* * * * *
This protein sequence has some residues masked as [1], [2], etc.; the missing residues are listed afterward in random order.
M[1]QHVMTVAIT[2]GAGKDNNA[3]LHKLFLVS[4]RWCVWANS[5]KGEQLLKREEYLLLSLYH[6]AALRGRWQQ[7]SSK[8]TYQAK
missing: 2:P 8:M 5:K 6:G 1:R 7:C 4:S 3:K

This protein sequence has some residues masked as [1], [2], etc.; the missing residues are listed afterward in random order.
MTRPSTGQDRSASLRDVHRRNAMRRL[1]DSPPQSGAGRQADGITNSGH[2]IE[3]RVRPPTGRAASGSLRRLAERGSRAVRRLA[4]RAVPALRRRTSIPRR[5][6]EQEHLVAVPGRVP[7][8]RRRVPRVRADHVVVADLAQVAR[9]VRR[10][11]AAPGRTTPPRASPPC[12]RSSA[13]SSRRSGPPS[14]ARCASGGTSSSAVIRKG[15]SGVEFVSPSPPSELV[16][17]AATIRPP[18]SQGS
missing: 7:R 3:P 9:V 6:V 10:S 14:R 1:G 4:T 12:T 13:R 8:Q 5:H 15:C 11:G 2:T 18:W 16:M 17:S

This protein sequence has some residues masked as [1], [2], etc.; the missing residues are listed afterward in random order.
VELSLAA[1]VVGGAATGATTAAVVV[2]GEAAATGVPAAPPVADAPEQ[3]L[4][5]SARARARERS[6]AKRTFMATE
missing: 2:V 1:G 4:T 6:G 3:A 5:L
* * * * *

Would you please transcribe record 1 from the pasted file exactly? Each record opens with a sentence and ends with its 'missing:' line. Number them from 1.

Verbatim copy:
This protein sequence has some residues masked as [1], [2], etc.; the missing residues are listed afterward in random order.
M[1]QHVMTVAIT[2]GAGKDNNA[3]LHKLFLVS[4]RWCVWANS[5]KGEQLLKREEYLLLSLYH[6]AALRGRWQQ[7]SSK[8]TYQAK
missing: 2:P 8:M 5:K 6:G 1:R 7:C 4:S 3:K